Uni5: The World's Enemy
If BTNH over a different type of backdrop (thus providing more variety to their catalog) is what a listener was after, then Uni-5 will be satisfying. If someone wants another taste of Creepin on ah Come Up, the group's latest will only feel average in comIt’s sometimes hard to believe that 15 years have passed since Bone Thugs-N-Harmony’s 1995 masterpiece album E. 1999 Eternal. What may be even more shocking is what the group has endured within that decade and a half. Amidst label disputes and changing sounds, the group was plagued with various issues that kept them apart, including the almost decade-long incarceration of member Flesh-N-Bone. Therefore the long-awaited album when the whole group could come together as one again, picking up where Strength & Loyalty left off sonically, in Uni-5: The World’s Enemy.
Thankfully, Uni-5 is more of a Cypress Hill type of comeback than the Shyne variety, and even after all this time, the Bone Thugs members have maintained their signature sound. In fact, they still sound almost identical to when they first came out. The rapid speed of delivery and the harmonizing of their borderline R&B pseudo-singing is still intact to the point that listeners will be convinced that the quintet’s vocal cords haven’t aged a bit. What has changed, on the other hand, is their longtime producer DJ U-Neek’s production style. Although many of the songs still have that chill, let-me-smoke-to-this vibe, the majority of the tracks sound radio-ready for 2010’s musical market. “Wanna Be” boasts a catchy hook, with lyrics about people chasing fame, living the fast life, and lines such as “Take the money and the toys niggas still human beings, and all of that ain’t jack if you ain’t got the respect / 'Cause a real superstar know how to double them checks,” that may be ready for a pitch to Hot 97. Towards the end of Uni-5, the heavily Pop-influenced “Gone” , featuring Ricco Barrino, sounds like it could even cross genres into the radar of the diehard Top 40 listeners. Straying from their usual instrumental style, uptempo high hats accentuate a melodic piano line while the group waxes poetic about leaving things behind to make positive growth happen in their lives.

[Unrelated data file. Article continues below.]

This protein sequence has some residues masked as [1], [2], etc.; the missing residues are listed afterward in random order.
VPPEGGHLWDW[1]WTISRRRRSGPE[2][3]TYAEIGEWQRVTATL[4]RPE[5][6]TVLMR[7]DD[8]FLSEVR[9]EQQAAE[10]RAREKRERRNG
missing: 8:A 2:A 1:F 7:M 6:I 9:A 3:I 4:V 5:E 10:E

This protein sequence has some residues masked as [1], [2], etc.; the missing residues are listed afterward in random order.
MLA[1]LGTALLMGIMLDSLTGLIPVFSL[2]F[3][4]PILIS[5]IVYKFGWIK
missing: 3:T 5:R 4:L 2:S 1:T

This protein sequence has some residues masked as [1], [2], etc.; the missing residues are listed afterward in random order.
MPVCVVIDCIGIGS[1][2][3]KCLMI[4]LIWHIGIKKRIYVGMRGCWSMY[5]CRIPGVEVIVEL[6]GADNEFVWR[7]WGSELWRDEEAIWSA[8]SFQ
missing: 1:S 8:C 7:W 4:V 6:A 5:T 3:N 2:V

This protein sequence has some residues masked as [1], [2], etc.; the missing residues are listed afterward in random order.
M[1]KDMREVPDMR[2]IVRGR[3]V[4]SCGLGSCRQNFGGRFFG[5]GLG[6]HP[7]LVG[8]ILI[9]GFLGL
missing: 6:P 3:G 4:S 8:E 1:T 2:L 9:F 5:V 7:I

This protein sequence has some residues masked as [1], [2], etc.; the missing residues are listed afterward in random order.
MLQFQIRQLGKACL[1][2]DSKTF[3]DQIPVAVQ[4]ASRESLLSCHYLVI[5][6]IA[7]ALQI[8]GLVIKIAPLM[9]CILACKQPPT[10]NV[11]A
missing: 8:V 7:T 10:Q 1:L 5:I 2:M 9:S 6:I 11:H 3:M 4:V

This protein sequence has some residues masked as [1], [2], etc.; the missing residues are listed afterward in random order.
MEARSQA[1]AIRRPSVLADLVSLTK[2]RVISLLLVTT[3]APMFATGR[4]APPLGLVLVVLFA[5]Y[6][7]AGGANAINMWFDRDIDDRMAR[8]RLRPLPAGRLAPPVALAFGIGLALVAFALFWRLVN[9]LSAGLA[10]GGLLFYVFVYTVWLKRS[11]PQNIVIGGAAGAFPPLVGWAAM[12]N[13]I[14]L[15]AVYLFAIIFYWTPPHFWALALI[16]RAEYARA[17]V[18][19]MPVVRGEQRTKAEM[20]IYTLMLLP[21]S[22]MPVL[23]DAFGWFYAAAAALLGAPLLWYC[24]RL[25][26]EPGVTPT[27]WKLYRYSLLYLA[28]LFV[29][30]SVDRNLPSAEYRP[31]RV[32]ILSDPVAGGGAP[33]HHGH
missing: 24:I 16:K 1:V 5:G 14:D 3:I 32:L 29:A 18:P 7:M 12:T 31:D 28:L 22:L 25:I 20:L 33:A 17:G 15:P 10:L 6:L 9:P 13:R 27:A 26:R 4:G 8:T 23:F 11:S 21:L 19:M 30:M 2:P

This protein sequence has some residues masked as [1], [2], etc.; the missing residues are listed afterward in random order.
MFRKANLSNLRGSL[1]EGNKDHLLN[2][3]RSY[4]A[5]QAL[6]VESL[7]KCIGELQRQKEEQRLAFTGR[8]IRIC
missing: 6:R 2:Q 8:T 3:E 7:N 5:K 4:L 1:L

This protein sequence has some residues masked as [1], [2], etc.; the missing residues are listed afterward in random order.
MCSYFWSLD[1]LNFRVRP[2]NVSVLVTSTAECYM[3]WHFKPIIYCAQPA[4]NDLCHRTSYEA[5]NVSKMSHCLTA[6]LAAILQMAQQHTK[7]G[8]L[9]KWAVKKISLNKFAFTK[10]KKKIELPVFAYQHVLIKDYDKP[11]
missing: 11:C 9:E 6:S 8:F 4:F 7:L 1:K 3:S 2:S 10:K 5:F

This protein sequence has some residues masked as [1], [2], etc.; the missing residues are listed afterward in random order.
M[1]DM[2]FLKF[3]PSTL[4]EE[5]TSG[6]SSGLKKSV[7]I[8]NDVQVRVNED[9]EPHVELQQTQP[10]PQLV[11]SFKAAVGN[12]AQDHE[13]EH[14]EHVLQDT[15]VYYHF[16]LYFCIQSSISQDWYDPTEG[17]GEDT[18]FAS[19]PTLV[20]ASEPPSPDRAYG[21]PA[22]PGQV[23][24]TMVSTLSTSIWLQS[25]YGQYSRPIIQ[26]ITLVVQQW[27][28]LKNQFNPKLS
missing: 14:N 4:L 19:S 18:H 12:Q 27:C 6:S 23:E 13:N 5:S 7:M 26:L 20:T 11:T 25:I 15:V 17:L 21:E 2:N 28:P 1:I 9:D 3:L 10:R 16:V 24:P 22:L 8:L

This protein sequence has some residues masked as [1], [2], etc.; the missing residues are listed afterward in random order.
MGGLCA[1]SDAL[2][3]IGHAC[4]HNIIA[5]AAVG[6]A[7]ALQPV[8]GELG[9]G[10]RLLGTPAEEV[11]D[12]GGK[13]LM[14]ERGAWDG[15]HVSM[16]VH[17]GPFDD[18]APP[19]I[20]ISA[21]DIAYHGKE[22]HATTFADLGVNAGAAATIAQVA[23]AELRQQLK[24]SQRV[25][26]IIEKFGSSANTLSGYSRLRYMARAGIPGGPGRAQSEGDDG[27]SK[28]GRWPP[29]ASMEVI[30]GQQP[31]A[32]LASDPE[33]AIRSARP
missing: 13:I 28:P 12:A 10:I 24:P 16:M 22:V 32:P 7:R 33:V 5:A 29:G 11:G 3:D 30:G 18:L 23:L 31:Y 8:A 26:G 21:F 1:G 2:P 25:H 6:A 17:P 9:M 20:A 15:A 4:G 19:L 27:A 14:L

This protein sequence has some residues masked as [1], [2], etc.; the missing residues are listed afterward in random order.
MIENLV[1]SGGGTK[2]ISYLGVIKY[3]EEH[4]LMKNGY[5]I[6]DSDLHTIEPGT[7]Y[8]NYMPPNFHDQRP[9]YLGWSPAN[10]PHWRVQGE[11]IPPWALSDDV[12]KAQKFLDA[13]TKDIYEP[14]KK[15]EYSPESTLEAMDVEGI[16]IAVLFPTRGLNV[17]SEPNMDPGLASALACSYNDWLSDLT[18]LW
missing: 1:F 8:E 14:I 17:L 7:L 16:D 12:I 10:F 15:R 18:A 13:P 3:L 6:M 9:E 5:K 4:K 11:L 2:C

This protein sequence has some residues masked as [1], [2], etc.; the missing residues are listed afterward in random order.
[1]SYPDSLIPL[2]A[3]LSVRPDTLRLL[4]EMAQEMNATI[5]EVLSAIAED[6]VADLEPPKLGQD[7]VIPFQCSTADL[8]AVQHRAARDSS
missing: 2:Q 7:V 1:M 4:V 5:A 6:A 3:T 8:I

On the downside, as time naturally ages people they tend to slow down, and so does Uni-5 after the first few tracks. Perhaps after all these years the members lost some of their energy, and at times the overall tone of the album starts to feel too relaxing, to the point that it would be easy for a listener to lose interest or get distracted. The acoustic guitar is somewhat akin to a lullaby on “Pay What They Owe” , which classifies the track as one that most likely won’t be remembered for too long after listening to the LP.
It could be argued that the production choice is what sets the 2010 Bone Thugs-N-Harmony apart from the mid '90s version of the Thugs, since as far as an acapella is concerned, they sound just as they did when they left the forefront of the scene and began doing solo ventures or stints in the pen. Depending on one’s viewpoint, this could be a negative or a positive. If BTNH over a different type of backdrop (thus providing more variety to their catalog) is what a listener was after, then Uni-5 will be satisfying. If someone wants another taste of Creepin on ah Come Up, the group’s latest will only feel average in comparison.